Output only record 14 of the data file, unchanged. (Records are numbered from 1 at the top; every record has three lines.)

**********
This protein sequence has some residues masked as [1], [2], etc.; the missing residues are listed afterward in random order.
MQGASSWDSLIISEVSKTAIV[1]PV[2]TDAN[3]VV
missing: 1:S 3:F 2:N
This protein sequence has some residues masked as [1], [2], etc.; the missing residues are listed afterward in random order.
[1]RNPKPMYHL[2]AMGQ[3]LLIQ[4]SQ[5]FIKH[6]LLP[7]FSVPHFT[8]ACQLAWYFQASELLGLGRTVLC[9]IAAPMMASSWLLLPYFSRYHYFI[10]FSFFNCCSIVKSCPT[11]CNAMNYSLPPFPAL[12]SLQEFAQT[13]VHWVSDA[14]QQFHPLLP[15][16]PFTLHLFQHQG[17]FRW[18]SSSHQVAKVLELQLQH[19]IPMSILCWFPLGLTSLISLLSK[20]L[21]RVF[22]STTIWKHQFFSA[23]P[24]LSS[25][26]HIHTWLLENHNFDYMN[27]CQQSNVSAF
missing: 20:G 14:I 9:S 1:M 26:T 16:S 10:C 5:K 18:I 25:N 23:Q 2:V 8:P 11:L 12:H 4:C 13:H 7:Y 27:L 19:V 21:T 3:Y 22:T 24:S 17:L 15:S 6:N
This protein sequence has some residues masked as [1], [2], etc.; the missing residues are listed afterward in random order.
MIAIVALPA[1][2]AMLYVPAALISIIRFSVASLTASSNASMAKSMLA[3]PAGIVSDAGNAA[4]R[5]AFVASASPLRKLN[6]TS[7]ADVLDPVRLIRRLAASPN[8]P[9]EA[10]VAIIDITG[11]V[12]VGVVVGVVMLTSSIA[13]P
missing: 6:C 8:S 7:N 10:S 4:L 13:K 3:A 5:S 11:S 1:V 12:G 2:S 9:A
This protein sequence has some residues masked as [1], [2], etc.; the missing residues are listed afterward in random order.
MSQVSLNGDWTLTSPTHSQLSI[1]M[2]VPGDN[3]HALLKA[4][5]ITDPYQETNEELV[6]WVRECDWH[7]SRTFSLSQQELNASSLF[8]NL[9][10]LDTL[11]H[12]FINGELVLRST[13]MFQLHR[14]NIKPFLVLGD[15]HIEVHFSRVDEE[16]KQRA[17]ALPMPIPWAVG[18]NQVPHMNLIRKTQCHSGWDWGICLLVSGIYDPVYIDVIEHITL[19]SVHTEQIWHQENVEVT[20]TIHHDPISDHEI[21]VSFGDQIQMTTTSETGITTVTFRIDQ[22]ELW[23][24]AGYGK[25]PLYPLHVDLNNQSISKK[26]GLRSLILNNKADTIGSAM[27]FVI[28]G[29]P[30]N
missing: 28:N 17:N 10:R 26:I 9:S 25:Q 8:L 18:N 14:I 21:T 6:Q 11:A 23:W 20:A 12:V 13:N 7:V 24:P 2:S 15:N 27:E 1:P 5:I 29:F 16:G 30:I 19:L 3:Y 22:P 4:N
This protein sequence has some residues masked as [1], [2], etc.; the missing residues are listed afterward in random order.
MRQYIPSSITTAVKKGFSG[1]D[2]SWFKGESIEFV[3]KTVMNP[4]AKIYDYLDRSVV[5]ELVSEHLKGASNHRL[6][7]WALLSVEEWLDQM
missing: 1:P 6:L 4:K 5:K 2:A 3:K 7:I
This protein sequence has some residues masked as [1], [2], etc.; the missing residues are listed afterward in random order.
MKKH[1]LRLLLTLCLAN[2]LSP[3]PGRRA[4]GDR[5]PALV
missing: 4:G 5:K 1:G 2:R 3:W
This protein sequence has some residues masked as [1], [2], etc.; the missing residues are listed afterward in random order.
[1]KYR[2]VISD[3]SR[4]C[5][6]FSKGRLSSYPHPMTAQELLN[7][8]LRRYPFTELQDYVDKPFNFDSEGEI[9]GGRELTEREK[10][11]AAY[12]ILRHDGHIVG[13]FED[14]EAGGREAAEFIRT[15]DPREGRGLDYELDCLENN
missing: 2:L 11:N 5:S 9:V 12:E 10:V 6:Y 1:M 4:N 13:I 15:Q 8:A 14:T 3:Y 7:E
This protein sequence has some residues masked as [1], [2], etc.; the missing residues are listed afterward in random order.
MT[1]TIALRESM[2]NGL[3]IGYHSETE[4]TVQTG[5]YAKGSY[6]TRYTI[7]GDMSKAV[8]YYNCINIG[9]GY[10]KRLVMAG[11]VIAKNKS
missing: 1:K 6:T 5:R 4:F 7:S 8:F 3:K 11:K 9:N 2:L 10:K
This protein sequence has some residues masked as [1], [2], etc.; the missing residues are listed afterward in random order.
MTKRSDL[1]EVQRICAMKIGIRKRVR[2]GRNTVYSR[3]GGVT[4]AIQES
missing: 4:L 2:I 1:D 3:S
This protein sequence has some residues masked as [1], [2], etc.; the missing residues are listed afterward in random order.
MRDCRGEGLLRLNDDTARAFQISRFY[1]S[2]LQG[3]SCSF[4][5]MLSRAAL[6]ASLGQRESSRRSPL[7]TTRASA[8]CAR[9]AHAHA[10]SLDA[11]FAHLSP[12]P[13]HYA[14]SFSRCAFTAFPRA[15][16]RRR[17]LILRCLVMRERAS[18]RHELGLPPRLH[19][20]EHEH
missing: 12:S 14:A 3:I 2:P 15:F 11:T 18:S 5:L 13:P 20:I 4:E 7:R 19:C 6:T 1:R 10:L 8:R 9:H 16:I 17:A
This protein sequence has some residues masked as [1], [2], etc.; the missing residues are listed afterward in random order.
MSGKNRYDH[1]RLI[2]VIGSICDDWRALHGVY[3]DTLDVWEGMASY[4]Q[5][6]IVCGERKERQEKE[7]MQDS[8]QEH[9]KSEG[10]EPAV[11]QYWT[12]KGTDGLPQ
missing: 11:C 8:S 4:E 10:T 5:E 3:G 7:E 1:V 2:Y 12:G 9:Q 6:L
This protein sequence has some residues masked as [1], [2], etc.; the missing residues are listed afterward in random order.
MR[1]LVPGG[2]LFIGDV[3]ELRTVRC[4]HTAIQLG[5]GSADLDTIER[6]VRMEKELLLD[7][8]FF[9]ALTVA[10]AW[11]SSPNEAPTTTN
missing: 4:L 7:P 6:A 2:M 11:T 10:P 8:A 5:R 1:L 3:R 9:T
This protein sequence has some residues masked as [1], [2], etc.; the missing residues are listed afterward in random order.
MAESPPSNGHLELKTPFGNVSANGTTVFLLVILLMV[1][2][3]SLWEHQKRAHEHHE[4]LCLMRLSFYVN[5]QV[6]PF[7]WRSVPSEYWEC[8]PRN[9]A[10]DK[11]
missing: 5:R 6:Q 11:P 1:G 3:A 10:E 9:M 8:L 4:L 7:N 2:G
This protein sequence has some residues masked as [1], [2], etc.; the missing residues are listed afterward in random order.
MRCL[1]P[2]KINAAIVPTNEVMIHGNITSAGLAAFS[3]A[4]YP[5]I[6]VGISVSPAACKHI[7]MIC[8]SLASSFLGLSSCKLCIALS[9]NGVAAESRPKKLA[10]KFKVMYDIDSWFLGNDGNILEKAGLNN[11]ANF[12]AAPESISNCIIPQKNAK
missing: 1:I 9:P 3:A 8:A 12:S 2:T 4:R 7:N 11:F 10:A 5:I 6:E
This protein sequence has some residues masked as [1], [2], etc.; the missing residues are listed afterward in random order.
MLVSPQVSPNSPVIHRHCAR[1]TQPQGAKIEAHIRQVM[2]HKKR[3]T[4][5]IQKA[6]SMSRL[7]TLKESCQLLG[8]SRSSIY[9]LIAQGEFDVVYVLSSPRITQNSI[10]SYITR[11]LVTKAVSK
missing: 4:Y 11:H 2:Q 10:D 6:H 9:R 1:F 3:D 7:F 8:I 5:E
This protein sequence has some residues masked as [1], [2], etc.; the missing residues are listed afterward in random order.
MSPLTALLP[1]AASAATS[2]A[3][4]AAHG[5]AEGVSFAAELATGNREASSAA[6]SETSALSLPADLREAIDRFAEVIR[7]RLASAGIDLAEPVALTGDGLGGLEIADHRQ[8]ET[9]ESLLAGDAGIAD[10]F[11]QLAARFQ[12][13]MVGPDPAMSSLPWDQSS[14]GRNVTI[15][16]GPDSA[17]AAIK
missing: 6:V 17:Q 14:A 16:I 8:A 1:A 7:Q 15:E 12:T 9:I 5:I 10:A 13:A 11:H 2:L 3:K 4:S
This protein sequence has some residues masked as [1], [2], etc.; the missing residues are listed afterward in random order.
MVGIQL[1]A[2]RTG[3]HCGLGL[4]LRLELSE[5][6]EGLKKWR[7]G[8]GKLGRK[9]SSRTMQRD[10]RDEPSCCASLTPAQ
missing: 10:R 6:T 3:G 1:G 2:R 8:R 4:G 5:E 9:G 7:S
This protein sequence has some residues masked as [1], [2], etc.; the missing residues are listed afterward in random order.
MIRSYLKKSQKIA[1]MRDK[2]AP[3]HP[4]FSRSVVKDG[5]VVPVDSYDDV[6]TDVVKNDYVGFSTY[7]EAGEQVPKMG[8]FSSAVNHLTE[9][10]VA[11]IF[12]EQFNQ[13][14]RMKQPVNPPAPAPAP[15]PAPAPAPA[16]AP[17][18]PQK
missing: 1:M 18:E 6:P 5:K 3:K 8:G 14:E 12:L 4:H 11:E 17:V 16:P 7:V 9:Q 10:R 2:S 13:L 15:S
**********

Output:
This protein sequence has some residues masked as [1], [2], etc.; the missing residues are listed afterward in random order.
MRCL[1]P[2]KINAAIVPTNEVMIHGNITSAGLAAFS[3]A[4]YP[5]I[6]VGISVSPAACKHI[7]MIC[8]SLASSFLGLSSCKLCIALS[9]NGVAAESRPKKLA[10]KFKVMYDIDSWFLGNDGNILEKAGLNN[11]ANF[12]AAPESISNCIIPQKNAK
missing: 1:I 9:P 3:A 8:A 12:S 2:T 4:R 7:N 11:F 10:A 5:I 6:E